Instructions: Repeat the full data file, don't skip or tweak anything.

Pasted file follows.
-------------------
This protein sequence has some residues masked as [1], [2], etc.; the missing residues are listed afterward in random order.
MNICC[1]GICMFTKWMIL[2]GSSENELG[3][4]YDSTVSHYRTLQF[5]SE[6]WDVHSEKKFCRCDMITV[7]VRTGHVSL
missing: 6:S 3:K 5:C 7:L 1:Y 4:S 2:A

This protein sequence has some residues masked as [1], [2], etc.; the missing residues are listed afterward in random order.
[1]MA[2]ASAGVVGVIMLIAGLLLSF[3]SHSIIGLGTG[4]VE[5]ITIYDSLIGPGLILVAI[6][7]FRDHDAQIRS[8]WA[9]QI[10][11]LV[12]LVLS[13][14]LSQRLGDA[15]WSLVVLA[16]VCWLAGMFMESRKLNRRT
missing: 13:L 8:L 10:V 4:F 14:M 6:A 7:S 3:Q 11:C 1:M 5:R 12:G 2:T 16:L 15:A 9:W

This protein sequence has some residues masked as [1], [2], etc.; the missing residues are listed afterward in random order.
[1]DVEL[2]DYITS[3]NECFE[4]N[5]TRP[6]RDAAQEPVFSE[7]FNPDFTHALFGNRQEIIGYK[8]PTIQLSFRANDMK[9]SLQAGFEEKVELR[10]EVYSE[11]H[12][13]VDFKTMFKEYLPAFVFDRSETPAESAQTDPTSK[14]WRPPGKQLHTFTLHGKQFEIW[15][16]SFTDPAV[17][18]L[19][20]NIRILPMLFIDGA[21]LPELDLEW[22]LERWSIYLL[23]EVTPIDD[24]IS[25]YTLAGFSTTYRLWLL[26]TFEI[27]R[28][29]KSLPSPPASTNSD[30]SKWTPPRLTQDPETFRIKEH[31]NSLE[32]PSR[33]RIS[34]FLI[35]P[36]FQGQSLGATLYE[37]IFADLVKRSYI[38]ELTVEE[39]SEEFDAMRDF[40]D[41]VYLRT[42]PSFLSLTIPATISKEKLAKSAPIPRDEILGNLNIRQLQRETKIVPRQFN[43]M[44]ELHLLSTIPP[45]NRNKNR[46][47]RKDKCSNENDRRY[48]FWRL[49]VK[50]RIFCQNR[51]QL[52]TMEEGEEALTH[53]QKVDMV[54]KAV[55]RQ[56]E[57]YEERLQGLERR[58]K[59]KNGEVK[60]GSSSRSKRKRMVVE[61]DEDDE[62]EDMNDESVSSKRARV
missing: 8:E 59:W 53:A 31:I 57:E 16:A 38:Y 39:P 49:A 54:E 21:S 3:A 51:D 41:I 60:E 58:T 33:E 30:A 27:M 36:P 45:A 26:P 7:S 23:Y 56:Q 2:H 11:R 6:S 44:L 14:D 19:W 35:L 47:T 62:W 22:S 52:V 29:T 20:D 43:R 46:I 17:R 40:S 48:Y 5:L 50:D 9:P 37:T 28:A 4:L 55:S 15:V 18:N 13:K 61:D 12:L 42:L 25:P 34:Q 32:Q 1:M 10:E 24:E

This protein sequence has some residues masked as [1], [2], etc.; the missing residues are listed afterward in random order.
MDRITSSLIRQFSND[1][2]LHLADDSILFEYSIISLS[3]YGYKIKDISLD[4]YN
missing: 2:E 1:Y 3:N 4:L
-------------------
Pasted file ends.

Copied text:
This protein sequence has some residues masked as [1], [2], etc.; the missing residues are listed afterward in random order.
MNICC[1]GICMFTKWMIL[2]GSSENELG[3][4]YDSTVSHYRTLQF[5]SE[6]WDVHSEKKFCRCDMITV[7]VRTGHVSL
missing: 6:S 3:K 5:C 7:L 1:Y 4:S 2:A

This protein sequence has some residues masked as [1], [2], etc.; the missing residues are listed afterward in random order.
[1]MA[2]ASAGVVGVIMLIAGLLLSF[3]SHSIIGLGTG[4]VE[5]ITIYDSLIGPGLILVAI[6][7]FRDHDAQIRS[8]WA[9]QI[10][11]LV[12]LVLS[13][14]LSQRLGDA[15]WSLVVLA[16]VCWLAGMFMESRKLNRRT
missing: 13:L 8:L 10:V 4:F 14:M 6:A 7:S 3:Q 11:C 1:M 5:R 12:G 2:T 16:L 15:A 9:W

This protein sequence has some residues masked as [1], [2], etc.; the missing residues are listed afterward in random order.
[1]DVEL[2]DYITS[3]NECFE[4]N[5]TRP[6]RDAAQEPVFSE[7]FNPDFTHALFGNRQEIIGYK[8]PTIQLSFRANDMK[9]SLQAGFEEKVELR[10]EVYSE[11]H[12][13]VDFKTMFKEYLPAFVFDRSETPAESAQTDPTSK[14]WRPPGKQLHTFTLHGKQFEIW[15][16]SFTDPAV[17][18]L[19][20]NIRILPMLFIDGA[21]LPELDLEW[22]LERWSIYLL[23]EVTPIDD[24]IS[25]YTLAGFSTTYRLWLL[26]TFEI[27]R[28][29]KSLPSPPASTNSD[30]SKWTPPRLTQDPETFRIKEH[31]NSLE[32]PSR[33]RIS[34]FLI[35]P[36]FQGQSLGATLYE[37]IFADLVKRSYI[38]ELTVEE[39]SEEFDAMRDF[40]D[41]VYLRT[42]PSFLSLTIPATISKEKLAKSAPIPRDEILGNLNIRQLQRETKIVPRQFN[43]M[44]ELHLLSTIPP[45]NRNKNR[46][47]RKDKCSNENDRRY[48]FWRL[49]VK[50]RIFCQNR[51]QL[52]TMEEGEEALTH[53]QKVDMV[54]KAV[55]RQ[56]E[57]YEERLQGLERR[58]K[59]KNGEVK[60]GSSSRSKRKRMVVE[61]DEDDE[62]EDMNDESVSSKRARV
missing: 8:E 59:W 53:A 31:I 57:E 16:A 38:Y 39:P 49:A 54:E 21:S 3:A 51:D 41:I 60:E 58:T 33:E 30:A 27:M 36:P 45:A 26:P 7:S 23:Y 56:Q 2:H 11:R 6:S 44:L 14:D 19:W 35:L 47:T 62:W 22:S 52:V 29:T 20:D 43:R 46:I 17:R 40:S 48:Y 5:L 50:D 9:P 37:T 28:A 4:L 55:S 15:V 18:N 13:K 61:D 12:L 42:L 25:P 34:Q 32:Q 1:M 10:E 24:E

This protein sequence has some residues masked as [1], [2], etc.; the missing residues are listed afterward in random order.
MDRITSSLIRQFSND[1][2]LHLADDSILFEYSIISLS[3]YGYKIKDISLD[4]YN
missing: 2:E 1:Y 3:N 4:L